Plan to save automaker has risks for economy

"We're going to move as quickly as we possibly can so we can start moving up the hill, instead of always moving down the hill," Kresa says.

But consumers may have already lost faith: GM's market share is hovering around 19% for the year, down from nearly 22% a year ago. The automaker has lost customers such as Las Vegas resident Cherie Cashio. She says she grew up driving GM vehicles, cars she thought were made by a "proud leader."

But now, "I can't say that any longer," Cashio says. Her family owns imports and a Dodge truck, and she doesn't expect to return to the GM fold. She expects GM to get complacent again, "when all the dust settles and the infusion of money clears."

And communities such as Spring Hill, Tenn., are hurting. Spring Hill was once a gem of GM's plants, home to the Saturn brand. Now it's on standby, waiting to see whether it will be chosen to make GM's new small car.

"Probably one of the worst things about it has been watching all the stress on workers' faces and their families' faces," says Darwin Bible of Darwin's Barber Shop near the plant. "There's been a lot of stress and fear."

The news can't make consumers feel better about buying a car. An additional 20,000 employees will lose their jobs. About 1,100 dealers have already been told they'll close; 1,000 more will be added to that list. And 14 plants will close by the end of 2010 — seven in Michigan, three in Ohio, and the rest in New York, Tennessee, Delaware and Indiana.

Additionally, companies across the USA are owed big bucks by GM, according to its filing: It owes $121 million to an ad company in Chicago, $17 million to Hewlett-Packard in California and $11.9 million to a Boston bank, to name a few. Most eventually will be paid, but there could be delays or renegotiation.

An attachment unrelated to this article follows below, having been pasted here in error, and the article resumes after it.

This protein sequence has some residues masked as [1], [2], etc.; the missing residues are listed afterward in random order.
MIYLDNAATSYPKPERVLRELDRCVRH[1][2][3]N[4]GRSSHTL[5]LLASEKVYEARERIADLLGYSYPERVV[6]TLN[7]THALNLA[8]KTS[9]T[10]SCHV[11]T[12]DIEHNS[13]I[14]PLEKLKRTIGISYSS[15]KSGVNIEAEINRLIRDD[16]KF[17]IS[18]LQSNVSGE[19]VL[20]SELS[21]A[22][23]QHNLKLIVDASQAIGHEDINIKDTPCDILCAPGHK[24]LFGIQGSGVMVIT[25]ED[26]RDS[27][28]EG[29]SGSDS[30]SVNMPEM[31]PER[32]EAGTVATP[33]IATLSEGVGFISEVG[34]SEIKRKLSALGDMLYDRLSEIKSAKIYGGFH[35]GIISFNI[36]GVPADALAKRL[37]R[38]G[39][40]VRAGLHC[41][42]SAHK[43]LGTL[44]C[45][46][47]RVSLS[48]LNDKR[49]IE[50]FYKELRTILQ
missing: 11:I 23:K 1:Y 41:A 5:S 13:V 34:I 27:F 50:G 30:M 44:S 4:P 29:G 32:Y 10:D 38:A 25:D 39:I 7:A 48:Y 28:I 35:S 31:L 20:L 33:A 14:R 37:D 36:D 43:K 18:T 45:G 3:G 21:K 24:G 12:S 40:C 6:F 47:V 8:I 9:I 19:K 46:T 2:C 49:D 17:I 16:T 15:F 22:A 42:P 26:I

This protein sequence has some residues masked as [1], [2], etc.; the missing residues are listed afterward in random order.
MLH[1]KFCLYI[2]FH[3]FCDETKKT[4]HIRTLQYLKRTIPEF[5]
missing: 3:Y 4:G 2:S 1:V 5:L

"It's certainly a stress test for the economy," says Dan Seiver, a finance professor at San Diego State University. The greatest impact will be felt in the already hard-hit Midwest, he says, but ripples will hit the entire nation.

Impact on suppliers

The most immediate economic fear is for GM's suppliers, which have been slammed with declining production schedules by all automakers in the past few months. When production slows, so does cash flow, and many smaller firms that make up to 70% of the parts that go into vehicles are filing for bankruptcy or simply closing.

Last week, Visteon and Metaldyne filed for court protection. Hayes Lemmerz International and Noble International filed earlier this year, and more are expected in the coming days.

"It's going to be a very ugly summer here, and we haven't even seen the first inkling of that yet," says Pat O'Keefe, managing director of Michigan turnaround firm O'Keefe & Associates. "These suppliers have been slugging it out for some time," and have no cushion left to make it through the downturn.

Failing suppliers could cause problems for other automakers, which so far have skirted the issues plaguing GM and Chrysler. Most suppliers make parts for multiple automakers, and the parts they manufacture are designed specifically for one type of vehicle.

If the company that makes door handles for GM closes, even temporarily, it could shut production lines at other automakers.

"It's going to affect the Toyotas, Hondas and Fords of the world, because they're going to have more unplanned downtime because of supplier shutdowns," says Laura Marcero, a restructuring specialist at Grant Thornton.

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